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INTERVIEW: “It’s the Easiest time to be an Actor”, says ‘Hichki’ star Rani Mukerji

Rani Mukerji is an unconventional beauty who packs a punch with every performance that she delivers. This ‘comeback’ queen started as a girl next door, went onto become a highly desirable lady and then a string women who became an inspiration to many. Rani, who was last seen in ‘Mardaani’ is back with a bang in another Yash Raj Films’ production ‘Hichki’ where she plays a woman with Tourette syndrome who desires to be a teacher and from the trailer is seen to handle a class with a bunch of misfits. This unusual story has become the ‘talk of the town’ for its uniqueness and relevance.

Cinespeaks sat down with Rani Mukerji to discover more about the film and here’s what she had to say:

Q. Tell us something about the subject of ‘Hichki’ and the inspiration behind it.

Rani Mukerji: The subject deals with overcoming your weakness. In our personal lives as well we are all going through ups and downs. Some people may have a disability and some may just have a weakness, there is always a discrimination that you face from the world. If you tend to feel weaker then the world will see that and discriminate you further over it. The film teaches you how to overlook your weakness and convert it into your strength which will boost your self confidence. The strength that you get from this helps in achieving what you desire. In Naina’s case she has Tourette syndrome where she ticks and is a teacher with a speech defect that goes against the norms of that profession. But despite this, she wants to follow a dream of becoming a teacher, and becomes one and this determination is what makes the story even more special. The character is based on a real life teacher called Brad Cohen who has Tourette syndrome and was rejected by several institutes but today he’s not only a teacher but also the principle of a school. His journey is of being determined about the dream of becoming a teacher, then being a great teacher and progressing to be appointed as a principle. He overcame all odds, he fought the discriminations to become a teacher, so Naina’s character has been inspired from Brad Cohen and the spirit that she has, had to be told. We Indians are unaware of Tourette syndrome, 1 in a gathering of 10 may have a hint to what it is. In a way it will also educate people around us of this rare disorder. In life we have to look beyond our weaknesses to turn them into strengths. It’s an inspiring and challenging role to play. It also talks about the education system in India. How the kids from different socio-economic backgrounds are treated. All of these form the film ‘Hichki’. This is why I chose to do the film.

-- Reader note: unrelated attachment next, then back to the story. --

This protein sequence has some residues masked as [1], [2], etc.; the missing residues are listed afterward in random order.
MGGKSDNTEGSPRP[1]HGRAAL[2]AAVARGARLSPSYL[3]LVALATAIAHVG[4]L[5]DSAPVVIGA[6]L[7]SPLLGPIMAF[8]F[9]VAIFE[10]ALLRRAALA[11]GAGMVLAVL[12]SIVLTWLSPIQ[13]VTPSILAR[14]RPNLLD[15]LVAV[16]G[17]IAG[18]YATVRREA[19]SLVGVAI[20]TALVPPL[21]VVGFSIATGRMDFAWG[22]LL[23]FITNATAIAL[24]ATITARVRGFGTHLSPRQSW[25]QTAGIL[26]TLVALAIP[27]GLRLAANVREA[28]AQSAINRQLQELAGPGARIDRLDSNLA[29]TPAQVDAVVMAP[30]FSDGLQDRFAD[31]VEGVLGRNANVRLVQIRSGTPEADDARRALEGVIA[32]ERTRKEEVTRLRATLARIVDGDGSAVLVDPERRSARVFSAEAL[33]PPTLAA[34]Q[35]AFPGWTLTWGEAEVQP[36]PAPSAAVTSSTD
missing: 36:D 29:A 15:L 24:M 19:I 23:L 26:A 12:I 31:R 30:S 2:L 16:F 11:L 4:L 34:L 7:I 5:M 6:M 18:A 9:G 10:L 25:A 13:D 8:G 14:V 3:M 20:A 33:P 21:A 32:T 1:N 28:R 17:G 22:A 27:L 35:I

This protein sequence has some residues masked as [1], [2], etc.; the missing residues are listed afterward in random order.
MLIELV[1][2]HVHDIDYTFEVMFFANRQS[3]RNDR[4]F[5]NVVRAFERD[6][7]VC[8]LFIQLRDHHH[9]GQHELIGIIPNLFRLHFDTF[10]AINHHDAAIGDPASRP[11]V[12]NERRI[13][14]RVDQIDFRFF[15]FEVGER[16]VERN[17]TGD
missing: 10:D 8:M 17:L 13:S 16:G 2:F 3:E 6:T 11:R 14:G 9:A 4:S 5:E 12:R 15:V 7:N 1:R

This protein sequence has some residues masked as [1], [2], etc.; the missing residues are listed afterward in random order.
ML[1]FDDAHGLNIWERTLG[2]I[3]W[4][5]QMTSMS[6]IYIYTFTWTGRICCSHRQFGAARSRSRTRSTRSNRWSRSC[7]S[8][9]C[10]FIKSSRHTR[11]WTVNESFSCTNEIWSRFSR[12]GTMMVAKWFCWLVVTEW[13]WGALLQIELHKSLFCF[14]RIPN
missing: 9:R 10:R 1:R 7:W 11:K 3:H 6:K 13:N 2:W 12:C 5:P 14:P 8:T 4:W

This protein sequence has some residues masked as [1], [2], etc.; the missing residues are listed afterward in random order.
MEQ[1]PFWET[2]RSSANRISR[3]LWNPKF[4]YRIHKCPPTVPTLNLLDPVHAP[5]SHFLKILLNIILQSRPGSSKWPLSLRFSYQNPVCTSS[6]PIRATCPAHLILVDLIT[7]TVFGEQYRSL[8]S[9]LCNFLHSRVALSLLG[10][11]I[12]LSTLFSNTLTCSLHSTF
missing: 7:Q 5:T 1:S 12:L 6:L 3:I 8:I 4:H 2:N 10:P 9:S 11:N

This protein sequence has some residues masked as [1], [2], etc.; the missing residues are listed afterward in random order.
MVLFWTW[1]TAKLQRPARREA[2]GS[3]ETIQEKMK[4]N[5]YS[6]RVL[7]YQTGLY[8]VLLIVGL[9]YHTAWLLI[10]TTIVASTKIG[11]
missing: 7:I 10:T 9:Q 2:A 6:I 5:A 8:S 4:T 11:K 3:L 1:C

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Q. Is age a determinant in choosing the kind of roles that you do?

Rani Mukerji: What determines you is if you are suitable to play a character and how you justify the character. How convincing you look. When Amitabh Bachchan played the role of an 8 year old (for ‘Paa’) you can’t question it, when you see an Aamir Khan playing a 40 year old, you don’t question it. I don’t think it’s about an actor’s real age. It’s about you convincing them of being that part. That is what has to matter.

Q. Your comeback film ‘Mardaani’ and now ‘Hichki’ have been message oriented. Is this a conscious decision?

Rani Mukerji: I look at these films as a talking point about a social cause. In my career of 22 years, I’ve done diverse roles and films. I’ve started at the age of 16-17 in the industry. You organically grow with age and wisdom, with every changing time in my career, I’ve gotten attracted to certain scripts which at every point of time made a difference to my life. Probably the kind of films I choose today are those which I want people to notice. It also depends at what stage I am in personally. I will not forget that I am a popular actor, this is something that’ll stay with me forever. I try to pass a social message to the audiences through an entertaining medium. That is a great balance. When Raju (Rajukumar) Hirani does a film we know it’ll be of that kind, similarly, Hichki has a message which the audiences will take back.

Q. During your childhood, did you ever want to be a teacher?

Rani Mukerji: When I was in school I didn’t know what I wanted to do. Nothing was decided. There used to be discussions of me becoming a teacher, so this role has somewhere fulfilled that speculation.

Q. You’ve recently been quoted saying you’d dedicate this film to your teachers. What do you have to say about that?

Rani Mukerji: This film is a tribute to all the teachers who exist in the world, including mine ofcourse. It is such a noble profession. You’re imparting knowledge to young minds who will become the future. To have love for teaching is a special quality, not many people have it. It requires patience to teach a bunch of children. This is one of the first films (in Bollywood) that has given a true tribute to the teaching profession in a huge way. That’s something that’s going to be synonymous with this film.

Q. How did you prepare for this character?